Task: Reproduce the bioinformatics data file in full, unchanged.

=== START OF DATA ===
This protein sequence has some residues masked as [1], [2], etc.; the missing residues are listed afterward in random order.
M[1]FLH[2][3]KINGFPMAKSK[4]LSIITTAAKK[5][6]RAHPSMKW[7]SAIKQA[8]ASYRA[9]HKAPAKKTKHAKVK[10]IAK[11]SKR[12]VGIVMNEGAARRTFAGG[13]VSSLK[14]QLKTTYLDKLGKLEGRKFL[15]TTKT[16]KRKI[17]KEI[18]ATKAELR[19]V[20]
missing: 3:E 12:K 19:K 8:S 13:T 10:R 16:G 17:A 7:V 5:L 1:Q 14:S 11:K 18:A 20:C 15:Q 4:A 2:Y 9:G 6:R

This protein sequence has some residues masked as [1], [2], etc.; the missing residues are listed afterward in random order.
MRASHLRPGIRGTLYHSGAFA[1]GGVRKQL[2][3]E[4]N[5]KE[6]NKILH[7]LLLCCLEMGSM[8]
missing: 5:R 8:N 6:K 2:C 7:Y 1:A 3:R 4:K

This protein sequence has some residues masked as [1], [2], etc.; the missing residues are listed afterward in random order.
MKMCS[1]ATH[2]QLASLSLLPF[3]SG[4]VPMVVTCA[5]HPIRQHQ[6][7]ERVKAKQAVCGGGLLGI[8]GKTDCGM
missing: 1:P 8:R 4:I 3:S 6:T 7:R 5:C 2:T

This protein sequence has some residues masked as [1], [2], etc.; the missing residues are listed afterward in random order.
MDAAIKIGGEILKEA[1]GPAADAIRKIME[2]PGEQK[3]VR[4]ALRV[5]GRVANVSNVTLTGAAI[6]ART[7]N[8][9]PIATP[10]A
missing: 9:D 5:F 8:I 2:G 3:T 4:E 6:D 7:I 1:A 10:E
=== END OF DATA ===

This protein sequence has some residues masked as [1], [2], etc.; the missing residues are listed afterward in random order.
M[1]FLH[2][3]KINGFPMAKSK[4]LSIITTAAKK[5][6]RAHPSMKW[7]SAIKQA[8]ASYRA[9]HKAPAKKTKHAKVK[10]IAK[11]SKR[12]VGIVMNEGAARRTFAGG[13]VSSLK[14]QLKTTYLDKLGKLEGRKFL[15]TTKT[16]KRKI[17]KEI[18]ATKAELR[19]V[20]
missing: 3:E 12:K 19:K 8:S 13:T 10:R 16:G 17:A 7:V 5:L 1:Q 14:S 11:K 18:A 20:C 15:Q 4:A 2:Y 9:G 6:R

This protein sequence has some residues masked as [1], [2], etc.; the missing residues are listed afterward in random order.
MRASHLRPGIRGTLYHSGAFA[1]GGVRKQL[2][3]E[4]N[5]KE[6]NKILH[7]LLLCCLEMGSM[8]
missing: 5:R 8:N 6:K 2:C 7:Y 1:A 3:R 4:K

This protein sequence has some residues masked as [1], [2], etc.; the missing residues are listed afterward in random order.
MKMCS[1]ATH[2]QLASLSLLPF[3]SG[4]VPMVVTCA[5]HPIRQHQ[6][7]ERVKAKQAVCGGGLLGI[8]GKTDCGM
missing: 1:P 8:R 4:I 3:S 6:T 7:R 5:C 2:T

This protein sequence has some residues masked as [1], [2], etc.; the missing residues are listed afterward in random order.
MDAAIKIGGEILKEA[1]GPAADAIRKIME[2]PGEQK[3]VR[4]ALRV[5]GRVANVSNVTLTGAAI[6]ART[7]N[8][9]PIATP[10]A
missing: 9:D 5:F 8:I 2:G 3:T 4:E 6:D 7:I 1:A 10:E